Hepatitis C (cont.)

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Who should receive antiviral therapy for hepatitis C virus infection?

Patients with hepatitis C infection should discuss treatment options with a physician who is experienced in treating the disease.

In the past, frequent side effects and ineffectiveness of treatment made decisions to treat or not to treat more difficult. Decisions to treat or not to treat focused on identifying patients who would be most likely to respond to therapy, and who were most likely to suffer liver-related damage without successful treatment. With the newer treatments that are safer and more effective, the decision making has become less complicated. Treatment is recommended in patients at increased risk for cirrhosis unless there are reasons that would make treatment unsafe. According to the American Association for the Study of Liver Disease (AASLD) and Infectious Disease Society of America (IDSA) these include patients with:

  • Persistent elevation of ALT (alanine aminotransferase, a liver enzyme in the blood)
  • High levels of HCV RNA in the blood
  • Evidence of early fibrosis (scarring) on imaging or moderate inflammation and injury of liver cells on liver biopsy
  • Liver transplant recipients
  • Coexisting liver disease or advanced kidney disease
  • Coexisting HIV and/or diabetes
  • Symptomatic hepatitis C infection (for example, with debilitating fatigue or other less severe extra hepatic manifestations)

Potential for transmission of hepatitis C is an additional consideration that might prioritize treatment for a given patient, including:

  • Men who have sex with men (MSM) with high-risk sexual practices
  • Active injection drug users
  • Incarcerated persons
  • Persons on long-term hemodialysis
  • Hepatitis C-infected women of child-bearing potential wishing to get pregnant

These are general guidelines. Patients and health-care professionals may decide that treatment is needed for other reasons. For example, hepatitis C infection may cause ryoglobulinemia. (See above.) Persistent cryoglobulinemia may be a reason for treating hepatitis C. Availability of newer therapies with direct acting antivirals; highly effective, all-oral regimens have allowed more and more patients to be able to receive treatments.

Who should not receive treatment with antiviral therapy?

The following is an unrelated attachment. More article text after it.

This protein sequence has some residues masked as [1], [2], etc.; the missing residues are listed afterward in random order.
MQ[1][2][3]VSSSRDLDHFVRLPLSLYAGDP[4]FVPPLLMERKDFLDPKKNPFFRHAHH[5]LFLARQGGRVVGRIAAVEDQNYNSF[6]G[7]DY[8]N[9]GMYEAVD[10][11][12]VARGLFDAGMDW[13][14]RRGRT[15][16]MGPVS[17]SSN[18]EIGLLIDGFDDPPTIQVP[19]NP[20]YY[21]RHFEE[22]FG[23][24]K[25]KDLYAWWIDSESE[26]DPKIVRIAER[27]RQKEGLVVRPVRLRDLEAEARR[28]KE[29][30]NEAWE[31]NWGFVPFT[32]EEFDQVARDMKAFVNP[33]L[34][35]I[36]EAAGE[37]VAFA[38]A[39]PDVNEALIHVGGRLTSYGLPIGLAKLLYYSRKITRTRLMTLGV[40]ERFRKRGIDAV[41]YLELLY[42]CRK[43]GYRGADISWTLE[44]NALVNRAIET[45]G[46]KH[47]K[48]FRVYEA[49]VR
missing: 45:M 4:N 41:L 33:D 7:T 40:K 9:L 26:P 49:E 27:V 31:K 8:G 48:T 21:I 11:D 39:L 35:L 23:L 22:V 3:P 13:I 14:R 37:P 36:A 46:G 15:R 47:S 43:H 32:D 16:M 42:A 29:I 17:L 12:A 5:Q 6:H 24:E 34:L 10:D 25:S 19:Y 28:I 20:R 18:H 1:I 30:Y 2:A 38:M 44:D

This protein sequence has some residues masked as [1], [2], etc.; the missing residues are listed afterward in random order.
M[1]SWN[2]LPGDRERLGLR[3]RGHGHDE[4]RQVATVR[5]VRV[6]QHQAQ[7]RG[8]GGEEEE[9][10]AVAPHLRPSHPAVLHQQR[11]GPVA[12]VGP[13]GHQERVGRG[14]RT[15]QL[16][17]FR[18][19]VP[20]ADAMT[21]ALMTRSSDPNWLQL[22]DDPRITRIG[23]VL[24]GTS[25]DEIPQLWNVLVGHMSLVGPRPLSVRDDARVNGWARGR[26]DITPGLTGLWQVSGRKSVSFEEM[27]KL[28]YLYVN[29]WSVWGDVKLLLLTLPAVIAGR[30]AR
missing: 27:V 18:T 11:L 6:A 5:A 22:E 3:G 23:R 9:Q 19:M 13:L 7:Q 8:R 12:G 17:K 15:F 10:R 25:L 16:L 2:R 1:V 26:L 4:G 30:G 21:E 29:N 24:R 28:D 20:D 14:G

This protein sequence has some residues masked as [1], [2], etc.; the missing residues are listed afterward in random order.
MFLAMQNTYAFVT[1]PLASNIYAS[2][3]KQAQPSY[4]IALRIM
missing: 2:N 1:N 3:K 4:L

Individuals who should not be treated with antiviral therapy include those who:

  • Are unable to comply with the treatment schedule
  • Have reasons that may make treatment unsafe (for example, allergy to the medications)
  • Have received a solid organ transplant
  • Are pregnant or unwilling to practice adequate birth control (contraception) during treatment
  • Have reversible serious untreated conditions such as unstable heart disease, uncontrolled high blood pressure, or untreated major depression.

Patients with unstable (decompensated) cirrhosis are at higher risk for complications with treatment and in the past usually have not received treatment except in research settings. This is changing, however, since studies are beginning to show that even these patients can be treated safely and successfully. Fundamentally, the decision regarding antiviral therapy in chronic hepatitis C infection should be tailored to the individual patient with careful consideration of the risks and benefits.

All patients with hepatitis C should be:

  • Vaccinated against hepatitis B and hepatitis A
  • Counseled regarding abstinence from alcohol use.
  • Counseled on measures to prevent the spread of hepatitis C
  • Tested for HIV (The behaviors for people with hepatitis C overlap with those of people with HIV, and all patients with hepatitis C should be tested for HIV.)

Ongoing and continuing evaluation for advanced fibrosis using liver biopsy, imaging, or noninvasive blood tests and liver stiffness is also very important for all persons with hepatitis C infection to help make appropriate decisions regarding treatment. Development of new complications might change the course of disease; the need for more frequent monitoring or the decision to treat or not treat.

Medically Reviewed by a Doctor on 5/26/2015

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